If you haven’t read my previous post on how I started up you can read that here. A year and a half ago I started my fashion business. I was just out of college, hyper and optimistic, without a care in the world, just knowing that I wanted to do the one thing I loved – design.
The first few months were amazing. My parents helped me out with some seed money and I got orders from a couple of close friends and family, and the journey had begun!
It started with these Bollywood-esque dream sequences and montages in my head of a perfect work-life balance…. me sketching and designing all day… me delivering products to happy customers… my brand page being super active on social media… spending the weekend with my friends because, you know, I earned it….. and then reality hit me in the face!
Here are the things I wish I knew before I started up! Hopefully they will help you plan your business better, save some time, and if not anything else, at least know that what you’re going through is normal and you’re not alone.
1. Doing what you love does not always involve doing what you love :
Remember what I said about the dream sequence of me sketching and designing all day? Yeah… Well… Not going to happen!! *sigh*
Running a business is always going to be a lot more work than you expect it to be. Depending on how hard you are expecting it to me, you’re going to have to multiply that by 20, 100 or 1000. You will spend maybe 15-20% of your time with your passion/skill, and the rest of your time trying to successfully run your business.
Odds are, if yours is a small startup like mine, you’re going to be doing most of the work by yourself in the beginning, because you are bootstrapping and can’t afford to outsource. That includes marketing, managing social media, strategising, selling, and crazy things like going to the post office to send out documents and/or products.
With time you get used to it and it becomes part of routine, and you actually start getting good at it as well, but in the beginning.. if you’re not expecting it, it can be quite a slap in the face!
2. You can’t make everyone happy :
Pleasing everyone is something you’re going to want to do in the beginning. Because he/she is one of your first customers and customer is king, right? Well, that’s true! You must always listen to your customers. But you need to learn when to say no.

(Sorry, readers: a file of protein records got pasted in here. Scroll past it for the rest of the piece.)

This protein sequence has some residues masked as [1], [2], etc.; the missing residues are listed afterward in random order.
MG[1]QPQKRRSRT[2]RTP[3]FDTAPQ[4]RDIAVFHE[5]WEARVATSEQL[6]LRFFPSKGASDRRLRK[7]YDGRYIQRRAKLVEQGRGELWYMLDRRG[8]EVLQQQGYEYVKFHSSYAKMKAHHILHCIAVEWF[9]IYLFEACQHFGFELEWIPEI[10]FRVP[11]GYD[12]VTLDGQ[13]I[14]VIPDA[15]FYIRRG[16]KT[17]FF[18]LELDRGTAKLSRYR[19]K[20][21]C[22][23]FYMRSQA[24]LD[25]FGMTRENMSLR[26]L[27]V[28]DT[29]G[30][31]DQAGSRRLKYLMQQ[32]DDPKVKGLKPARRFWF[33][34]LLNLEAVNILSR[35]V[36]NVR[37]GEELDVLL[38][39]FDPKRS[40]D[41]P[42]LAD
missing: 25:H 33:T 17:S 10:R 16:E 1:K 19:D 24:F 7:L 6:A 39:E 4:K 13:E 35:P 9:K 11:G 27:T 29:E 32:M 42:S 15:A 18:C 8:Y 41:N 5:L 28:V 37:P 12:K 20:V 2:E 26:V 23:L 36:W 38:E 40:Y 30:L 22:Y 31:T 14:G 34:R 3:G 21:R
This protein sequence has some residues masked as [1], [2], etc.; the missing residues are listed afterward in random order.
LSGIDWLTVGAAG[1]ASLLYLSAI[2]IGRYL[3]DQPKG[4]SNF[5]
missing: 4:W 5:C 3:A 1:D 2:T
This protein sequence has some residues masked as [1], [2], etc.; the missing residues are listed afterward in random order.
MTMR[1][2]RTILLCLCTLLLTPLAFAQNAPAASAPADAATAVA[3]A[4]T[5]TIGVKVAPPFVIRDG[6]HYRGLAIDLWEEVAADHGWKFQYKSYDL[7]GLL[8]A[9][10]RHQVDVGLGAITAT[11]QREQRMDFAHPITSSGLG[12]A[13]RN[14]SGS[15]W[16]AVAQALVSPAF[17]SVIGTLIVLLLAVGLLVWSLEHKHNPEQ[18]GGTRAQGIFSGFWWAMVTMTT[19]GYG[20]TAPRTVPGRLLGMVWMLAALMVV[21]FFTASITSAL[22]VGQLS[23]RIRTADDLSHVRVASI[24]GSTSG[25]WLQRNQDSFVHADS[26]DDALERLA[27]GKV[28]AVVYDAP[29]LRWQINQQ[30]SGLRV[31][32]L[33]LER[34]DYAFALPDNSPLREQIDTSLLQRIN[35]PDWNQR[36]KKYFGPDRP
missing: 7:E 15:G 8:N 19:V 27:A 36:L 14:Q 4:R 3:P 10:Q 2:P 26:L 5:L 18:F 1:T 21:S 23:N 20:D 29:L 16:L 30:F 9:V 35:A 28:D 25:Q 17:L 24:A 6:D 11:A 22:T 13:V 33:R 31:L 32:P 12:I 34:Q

The fear of losing business is going to make you want to go out of the way to fulfil your customers wants. And that’s perfectly ok.. as long as you’re not harming your own business in the process. I made that mistake. But you’ve got to know that if that customer truly knows your value he/she is going to understand if you need to increase your rates for a customised/specialised service. Be open and frank about it.
3. The importance of a community :
I can not stress enough the importance of a community. Participate. Open up. I’m a shy person myself but I knew I needed to start talking if I wanted my startup to be all it is capable of being. It can be quite a daunting task to put yourself out there, but trust me, it’s going to do nothing but good.
I soon found the Startups Club group on Meetup.com, and started regularly attending their meetings. The value I got out of it has been unbelievable. And more than anything, being part of a community forms a major support factor on bad days and can help you pick yourself back up. Imagine having a family of entrepreneurs who understand exactly what you’re going through and who might be able to help you when you’re lost. That’s exactly what it’s like.
Another amazing community to be part of for fashion entrepreneurs is Startup Fashion. If you can’t afford to sign up for membership at the moment, you could at least subscribe to their newsletter. They publish some great articles that’ve been extremely helpful in my journey!
4. Think less, Do more :
This has become my mantra lately. For months together I kept thinking about all the things I should be doing, like being more active on social media, running a blog, and a lot more.. I always knew they would be very good for me as well as my business. But I just never got down to really doing it.